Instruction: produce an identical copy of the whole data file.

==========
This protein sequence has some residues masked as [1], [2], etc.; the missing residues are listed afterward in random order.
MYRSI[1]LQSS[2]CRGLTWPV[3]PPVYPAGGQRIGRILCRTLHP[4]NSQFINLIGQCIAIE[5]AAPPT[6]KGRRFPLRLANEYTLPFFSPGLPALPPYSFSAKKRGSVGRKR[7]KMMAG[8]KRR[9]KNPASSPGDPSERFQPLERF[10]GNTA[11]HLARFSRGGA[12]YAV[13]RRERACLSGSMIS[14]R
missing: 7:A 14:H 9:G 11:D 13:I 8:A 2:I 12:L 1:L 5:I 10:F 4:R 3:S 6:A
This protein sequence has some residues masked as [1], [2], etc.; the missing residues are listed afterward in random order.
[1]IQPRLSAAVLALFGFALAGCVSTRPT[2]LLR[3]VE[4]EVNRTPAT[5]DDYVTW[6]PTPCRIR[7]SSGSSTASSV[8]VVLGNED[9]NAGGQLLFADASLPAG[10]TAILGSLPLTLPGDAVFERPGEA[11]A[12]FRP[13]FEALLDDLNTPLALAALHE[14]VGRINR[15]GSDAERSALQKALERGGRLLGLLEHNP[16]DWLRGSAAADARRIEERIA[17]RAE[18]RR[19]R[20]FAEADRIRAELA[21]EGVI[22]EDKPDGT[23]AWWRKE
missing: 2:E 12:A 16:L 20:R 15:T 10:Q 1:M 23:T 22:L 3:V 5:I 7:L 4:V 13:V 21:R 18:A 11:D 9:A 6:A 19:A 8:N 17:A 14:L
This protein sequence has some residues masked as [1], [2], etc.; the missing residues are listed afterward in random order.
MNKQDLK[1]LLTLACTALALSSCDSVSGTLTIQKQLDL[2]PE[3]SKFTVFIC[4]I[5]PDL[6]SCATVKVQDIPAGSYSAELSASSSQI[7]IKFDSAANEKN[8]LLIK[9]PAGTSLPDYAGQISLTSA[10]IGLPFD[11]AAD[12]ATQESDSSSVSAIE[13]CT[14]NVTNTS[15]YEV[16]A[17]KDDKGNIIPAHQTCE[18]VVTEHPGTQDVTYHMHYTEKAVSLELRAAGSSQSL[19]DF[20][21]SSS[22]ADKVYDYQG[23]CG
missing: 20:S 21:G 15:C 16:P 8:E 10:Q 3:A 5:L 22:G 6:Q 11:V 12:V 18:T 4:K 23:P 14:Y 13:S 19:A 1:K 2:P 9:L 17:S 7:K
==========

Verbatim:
This protein sequence has some residues masked as [1], [2], etc.; the missing residues are listed afterward in random order.
MYRSI[1]LQSS[2]CRGLTWPV[3]PPVYPAGGQRIGRILCRTLHP[4]NSQFINLIGQCIAIE[5]AAPPT[6]KGRRFPLRLANEYTLPFFSPGLPALPPYSFSAKKRGSVGRKR[7]KMMAG[8]KRR[9]KNPASSPGDPSERFQPLERF[10]GNTA[11]HLARFSRGGA[12]YAV[13]RRERACLSGSMIS[14]R
missing: 7:A 14:H 9:G 11:D 13:I 8:A 2:I 12:L 1:L 5:I 10:F 4:R 3:S 6:A
This protein sequence has some residues masked as [1], [2], etc.; the missing residues are listed afterward in random order.
[1]IQPRLSAAVLALFGFALAGCVSTRPT[2]LLR[3]VE[4]EVNRTPAT[5]DDYVTW[6]PTPCRIR[7]SSGSSTASSV[8]VVLGNED[9]NAGGQLLFADASLPAG[10]TAILGSLPLTLPGDAVFERPGEA[11]A[12]FRP[13]FEALLDDLNTPLALAALHE[14]VGRINR[15]GSDAERSALQKALERGGRLLGLLEHNP[16]DWLRGSAAADARRIEERIA[17]RAE[18]RR[19]R[20]FAEADRIRAELA[21]EGVI[22]EDKPDGT[23]AWWRKE
missing: 2:E 12:A 16:L 20:R 15:T 10:Q 1:M 23:T 22:L 3:V 5:I 7:L 4:V 13:V 21:R 18:A 11:D 9:A 6:A 19:A 8:N 17:A 14:L
This protein sequence has some residues masked as [1], [2], etc.; the missing residues are listed afterward in random order.
MNKQDLK[1]LLTLACTALALSSCDSVSGTLTIQKQLDL[2]PE[3]SKFTVFIC[4]I[5]PDL[6]SCATVKVQDIPAGSYSAELSASSSQI[7]IKFDSAANEKN[8]LLIK[9]PAGTSLPDYAGQISLTSA[10]IGLPFD[11]AAD[12]ATQESDSSSVSAIE[13]CT[14]NVTNTS[15]YEV[16]A[17]KDDKGNIIPAHQTCE[18]VVTEHPGTQDVTYHMHYTEKAVSLELRAAGSSQSL[19]DF[20][21]SSS[22]ADKVYDYQG[23]CG
missing: 20:S 21:G 15:C 16:P 8:E 10:Q 3:A 5:L 22:G 6:Q 11:V 12:V 18:T 4:K 23:P 14:Y 13:S 19:A 1:K 2:P 9:L 17:S 7:K